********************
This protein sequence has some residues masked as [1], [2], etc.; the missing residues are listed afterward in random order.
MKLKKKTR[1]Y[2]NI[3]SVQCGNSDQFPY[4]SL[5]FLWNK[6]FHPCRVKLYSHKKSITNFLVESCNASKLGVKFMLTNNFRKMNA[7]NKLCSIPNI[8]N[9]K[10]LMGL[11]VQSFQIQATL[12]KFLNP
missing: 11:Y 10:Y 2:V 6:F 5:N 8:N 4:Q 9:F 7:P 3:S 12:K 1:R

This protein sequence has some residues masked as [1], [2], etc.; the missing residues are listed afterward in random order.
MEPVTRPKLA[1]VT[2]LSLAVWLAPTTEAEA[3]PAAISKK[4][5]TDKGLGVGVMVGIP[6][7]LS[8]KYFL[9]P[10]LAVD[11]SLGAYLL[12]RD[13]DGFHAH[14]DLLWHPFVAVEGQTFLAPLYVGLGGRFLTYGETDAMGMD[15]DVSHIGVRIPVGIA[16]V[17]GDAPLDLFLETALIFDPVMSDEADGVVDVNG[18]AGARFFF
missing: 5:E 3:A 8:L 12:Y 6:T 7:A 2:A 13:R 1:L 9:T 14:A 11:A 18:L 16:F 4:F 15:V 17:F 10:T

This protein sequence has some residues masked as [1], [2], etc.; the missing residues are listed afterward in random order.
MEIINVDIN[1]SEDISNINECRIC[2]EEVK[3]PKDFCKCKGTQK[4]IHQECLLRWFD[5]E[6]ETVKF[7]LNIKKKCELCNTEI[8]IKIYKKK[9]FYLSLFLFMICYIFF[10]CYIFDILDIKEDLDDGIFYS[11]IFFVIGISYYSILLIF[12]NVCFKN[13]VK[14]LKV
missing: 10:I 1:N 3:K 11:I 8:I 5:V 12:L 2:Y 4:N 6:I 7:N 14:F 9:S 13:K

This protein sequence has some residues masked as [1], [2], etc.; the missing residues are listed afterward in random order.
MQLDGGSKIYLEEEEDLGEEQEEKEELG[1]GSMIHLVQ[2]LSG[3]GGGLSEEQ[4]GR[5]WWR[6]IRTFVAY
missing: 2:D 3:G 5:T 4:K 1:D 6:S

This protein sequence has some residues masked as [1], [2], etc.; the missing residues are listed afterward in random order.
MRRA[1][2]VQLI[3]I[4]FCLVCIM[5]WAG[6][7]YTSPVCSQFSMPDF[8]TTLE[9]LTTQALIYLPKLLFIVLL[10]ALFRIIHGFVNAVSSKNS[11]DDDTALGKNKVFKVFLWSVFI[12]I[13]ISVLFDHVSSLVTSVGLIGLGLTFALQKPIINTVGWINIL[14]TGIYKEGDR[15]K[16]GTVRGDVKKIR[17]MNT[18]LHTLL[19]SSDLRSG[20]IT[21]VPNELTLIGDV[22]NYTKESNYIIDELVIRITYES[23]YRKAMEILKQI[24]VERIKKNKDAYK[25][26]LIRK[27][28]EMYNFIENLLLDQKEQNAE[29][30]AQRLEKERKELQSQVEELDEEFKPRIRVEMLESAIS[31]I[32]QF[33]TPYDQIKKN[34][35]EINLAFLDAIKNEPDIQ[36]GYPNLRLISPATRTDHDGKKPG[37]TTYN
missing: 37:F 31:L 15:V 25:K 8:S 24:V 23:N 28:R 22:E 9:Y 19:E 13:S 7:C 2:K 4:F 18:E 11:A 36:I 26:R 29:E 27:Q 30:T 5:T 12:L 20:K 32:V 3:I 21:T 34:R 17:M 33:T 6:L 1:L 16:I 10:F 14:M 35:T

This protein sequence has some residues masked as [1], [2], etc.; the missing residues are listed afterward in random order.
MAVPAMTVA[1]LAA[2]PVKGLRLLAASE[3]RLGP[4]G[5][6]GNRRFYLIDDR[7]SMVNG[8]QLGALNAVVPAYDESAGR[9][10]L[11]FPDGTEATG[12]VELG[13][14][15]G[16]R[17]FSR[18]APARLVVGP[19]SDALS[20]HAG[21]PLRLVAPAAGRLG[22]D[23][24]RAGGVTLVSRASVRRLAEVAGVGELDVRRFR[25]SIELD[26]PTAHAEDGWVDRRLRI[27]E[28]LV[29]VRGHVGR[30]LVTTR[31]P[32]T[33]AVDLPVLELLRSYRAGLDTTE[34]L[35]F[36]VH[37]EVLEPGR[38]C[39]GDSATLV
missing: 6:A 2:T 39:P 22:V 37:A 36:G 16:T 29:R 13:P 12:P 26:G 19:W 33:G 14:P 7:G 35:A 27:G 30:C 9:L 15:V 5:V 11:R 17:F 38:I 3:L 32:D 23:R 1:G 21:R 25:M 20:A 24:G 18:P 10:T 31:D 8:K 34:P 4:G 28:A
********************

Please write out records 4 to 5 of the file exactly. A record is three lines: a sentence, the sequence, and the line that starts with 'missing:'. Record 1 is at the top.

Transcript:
This protein sequence has some residues masked as [1], [2], etc.; the missing residues are listed afterward in random order.
MQLDGGSKIYLEEEEDLGEEQEEKEELG[1]GSMIHLVQ[2]LSG[3]GGGLSEEQ[4]GR[5]WWR[6]IRTFVAY
missing: 2:D 3:G 5:T 4:K 1:D 6:S

This protein sequence has some residues masked as [1], [2], etc.; the missing residues are listed afterward in random order.
MRRA[1][2]VQLI[3]I[4]FCLVCIM[5]WAG[6][7]YTSPVCSQFSMPDF[8]TTLE[9]LTTQALIYLPKLLFIVLL[10]ALFRIIHGFVNAVSSKNS[11]DDDTALGKNKVFKVFLWSVFI[12]I[13]ISVLFDHVSSLVTSVGLIGLGLTFALQKPIINTVGWINIL[14]TGIYKEGDR[15]K[16]GTVRGDVKKIR[17]MNT[18]LHTLL[19]SSDLRSG[20]IT[21]VPNELTLIGDV[22]NYTKESNYIIDELVIRITYES[23]YRKAMEILKQI[24]VERIKKNKDAYK[25][26]LIRK[27][28]EMYNFIENLLLDQKEQNAE[29][30]AQRLEKERKELQSQVEELDEEFKPRIRVEMLESAIS[31]I[32]QF[33]TPYDQIKKN[34][35]EINLAFLDAIKNEPDIQ[36]GYPNLRLISPATRTDHDGKKPG[37]TTYN
missing: 37:F 31:L 15:V 25:K 8:S 24:V 23:N 28:R 22:E 9:Y 19:E 13:S 7:C 2:K 4:F 18:E 11:A 36:I 26:R 29:E 27:Q 30:T 5:T 12:L 20:K 32:V 3:I 21:T 34:R 17:M 33:T 6:L 1:L 16:I 10:F 14:M 35:T